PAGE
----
As the UN SDGs are designed for countries and not for companies, a subjective interpretation is required to translate them into an investment framework with concrete key performance indicators (KPIs) against which companies can be evaluated for portfolio inclusion. For example, we screen stocks according to three principles: 1) a significant contribution to at least one of the UN SDGs, 2) a detailed evaluation of their ESG operational performance, and 3) compliance with extensive exclusion criteria set to avoid economic activities that are harmful to society or the environment.

At Vontobel, the first two requirements cited above are based on independent and proprietary frameworks: the SDG assessment and the minimum standards framework (MSF).

In our opinion, the SDG assessment should look into companies’ revenues. For this, we use FactSet data to determine their potential alignment to any of the UN SDGs. In a second step, companies are subject to fundamental research analysis, which should take a closer look into the sources of revenues and services to provide more granularity around the nature of the business, supply chains, end markets and geographic skews. Finally, ESG analysts should undertake a final and detailed qualitative assessment around the relevance of these revenues to the various SDG sub-goals.

Furthermore, we believe it is important for companies to manage their sustainability risks proactively and engage on material ESG issues. This ESG analysis needs to be fully integrated into the company evaluation to reach decisions based on a comprehensive understanding of each company. We find that active investors with in-house ESG expertise can add real value in differentiating what is financially relevant from irrelevant ESG noise. Additionally, a direct dialogue with companies to overcome information gaps is critical, particularly in emerging markets where information from data providers might be limited or missing.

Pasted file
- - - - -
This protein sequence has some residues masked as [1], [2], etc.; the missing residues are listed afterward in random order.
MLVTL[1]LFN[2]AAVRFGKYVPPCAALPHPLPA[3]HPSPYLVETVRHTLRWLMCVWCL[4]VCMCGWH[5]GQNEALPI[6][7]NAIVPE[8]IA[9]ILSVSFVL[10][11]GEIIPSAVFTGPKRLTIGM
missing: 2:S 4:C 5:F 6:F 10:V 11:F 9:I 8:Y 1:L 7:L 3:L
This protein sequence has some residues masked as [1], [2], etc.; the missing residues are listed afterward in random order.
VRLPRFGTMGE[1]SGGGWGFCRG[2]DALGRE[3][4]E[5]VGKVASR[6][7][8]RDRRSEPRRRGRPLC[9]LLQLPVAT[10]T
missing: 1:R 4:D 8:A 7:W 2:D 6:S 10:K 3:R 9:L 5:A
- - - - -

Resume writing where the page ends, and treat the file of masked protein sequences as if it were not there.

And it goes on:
Demographic megatrends are shaping a new world order
Demographic shifts are posing new challenges and opportunities and are consequently reshaping global supply chains and partnerships. Indeed, structural trends, such as an aging, urbanised population with mobility needs, are changing the nature of “how, who and where” production is taking place.

Such trends are happening in emerging markets. While it is projected that Africa and South Asia will make up 90% of the rise in the working-age population in the next 20 years, countries in East Asia like China, South Korea and Taiwan are facing ageing/low fertility and declining working-age population with higher dependency ratios and widening inequality. Such demographic shifts have a strong impact on the labour force, migration, new consumption patterns, development of urban cites as well as a strong need for digitalisation, automation, and new infrastructure.

Emerging markets represent the lion’s share of the world’s population and continue to be the driver of global economic growth. They already represent 58% of the world’s economy and the IMF expects emerging economies to grow faster than industrialised countries at an annual rate of nearly 3% for the next five years. By identifying companies that are most aligned to SDGs, investors can take part in a compelling investment proposition with superior growth potential, whilst also helping to progress the UN’s Sustainable Development Agenda.


This marketing document was produced by one or more companies of the Vontobel Group (collectively “Vontobel”) for institutional clients and is for information purposes only and nothing contained in this document should constitute a solicitation, or off er, or recommendation, to buy or sell any investment instruments, to effect any transactions, or to conclude any legal act of any kind whatsoever.

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1. Source: MSCI ESG Research https://www.msci.com/www/blog-posts/why-your-portfolio-may-be-hot/02963484685 (January 2019), IEA (June 2022)
2. Vontobel Asset Management, IEA (October 2022), S&P Market Intelligence (February 2021)
3. Business and Sustainable Development Commission, Better Business, Better World, January 2017.


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Published: February 22, 2023